This post is for Jill of Land of the Big Sky, who loves lighthouses and has dedicated a lot of her time to the Lighthouse Museum in Fraserburgh.
Eilean Glas lighthouse is on the eastern side of the Isle of Scalpay, which itself is on the east side of the Isle of Harris:
Eilean Glas was one of the first four lighthouses to be built in Scotland (Kinnaird Head in Fraserburgh was also one of these). The name Eilean Glas means Grey Isle. According to the plaques, the lamp was first lit on October 10th, 1789. The first lighthouse keeper was Alexander Reid, who stayed for 35 years. How amazing to think that he began his time in this isolated spot when the French Revolution was in full swing, was there during the Napoleonic wars, and into the extravagant period of the Regency. I’m sure Eilean Glas lighthouse has saved many lives over the centuries.
The day I walked to the lighthouse, it was sunny with a cold wind, and hailshowers swiftly coming across from the south. Watching the showers pass reminded me very much of Mairi Hedderwick’s illustrations of the Katie Morag stories. If you know her work, you will be familiar with the sketches of slanting showers, with rainbows mixed in. It was one of those days on the islands:
The start of the walk is along the old peat road. My friend Catriona told me of walking for an hour to get here, working in the peat banks, and walking the hour back home. Like so many island women, her husband worked away during the summer season, so it was often the women who had to cut, stack and carry the peats home. It is hard work. She told me she carried a heavy creel of peats home from here while 8 months pregnant. I think it wasn’t until the 1980s that people began being less dependent on peat for their heating.
I was just enjoying being a tourist.
After about a mile, I could see the long stone dyke (wall) that you have to pass through on your way to the lighthouse. From the end of the old peat road, a new gravelled path has recently been constructed. It is very easy to walk on, though I somewhat miss the bouncy path over the peat beds.
I last did this walk about ten years ago with the family – I remember one of the Dafter’s welly boots split. Before that I remember Our Son galloping around, and our friend T taking turns carrying a very young Dafter. The children have grown up, but this place remains largely unchanged!
At one point, I could see the Shiants very clearly:
These islands lie in the Minch off the east coast of Lewis. They were once inhabited year-round. Adam Nicolson, whose family owns them, has written a very good book about their history called Sea Room.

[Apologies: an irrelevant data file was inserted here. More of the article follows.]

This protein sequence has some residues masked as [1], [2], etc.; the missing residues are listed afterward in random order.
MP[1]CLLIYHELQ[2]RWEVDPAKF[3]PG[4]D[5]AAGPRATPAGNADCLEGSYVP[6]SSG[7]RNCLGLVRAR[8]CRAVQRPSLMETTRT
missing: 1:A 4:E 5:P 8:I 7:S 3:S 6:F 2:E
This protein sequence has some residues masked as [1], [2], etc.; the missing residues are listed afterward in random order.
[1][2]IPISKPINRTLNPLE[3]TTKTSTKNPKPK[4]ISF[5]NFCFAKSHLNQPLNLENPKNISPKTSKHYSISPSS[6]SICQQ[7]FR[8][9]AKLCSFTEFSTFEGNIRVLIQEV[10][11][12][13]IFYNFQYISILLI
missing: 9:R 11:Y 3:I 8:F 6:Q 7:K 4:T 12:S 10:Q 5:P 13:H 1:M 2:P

Once you’re through the boundary wall, the path reverts to its rougher old self, and you pass some very old walled gardens:
From here you can see the small bay where supplies were landed and winched up to the houses. Before the lighthouse was automated in 1978, several lighthouse keepers and their families lived here.
To my left, the east coast of Lewis and beautiful rainbows in the passing showers.
I walked down past the small bay, and up towards the lighthouse buildings.
The views were stunning. To the north, the Shiants were visible but looked far smaller than when seen through the gap further back along the path.
With the showers dancing past, I could see all of the Isle of Skye, from the Trotternish peninsula to the cliffs of Dunvegan. (See my map here.)
Amazingly, none of the showers came to where I was on my walk! I watched the ferry coming across from Uig in Skye, to Tarbert on the Isle of Harris.
I was very fortunate to have such great visibility that I could see more than half-way down the chain of islands that is the Outer Hebrides.
I was also very glad the foghorn was not going to be sounding while I was there! It had become quite amazingly still, with hardly any wind while I was at the lighthouse. I sat in the sun and knitted.
I was hoping I might see dolphins, or a Minke whale, or even otters or seals, but I just saw the beautiful water.
The sun was wheeling around towards the west, and it was time to head back. The wind was against me again I was, as always on this trip, hugely grateful for my knitted hat! I stopped at the little beach in the bay below the lighthouse and found some iridescent limpet shells:
I came back through the perimeter wall, along the new path, along the old peat road, and just as I got into the car, the heavens opened. The entire walk is about 5 kilometres or about 3 miles, so not a huge distance. But I felt as if I’d been very far away, and had had a magical experience.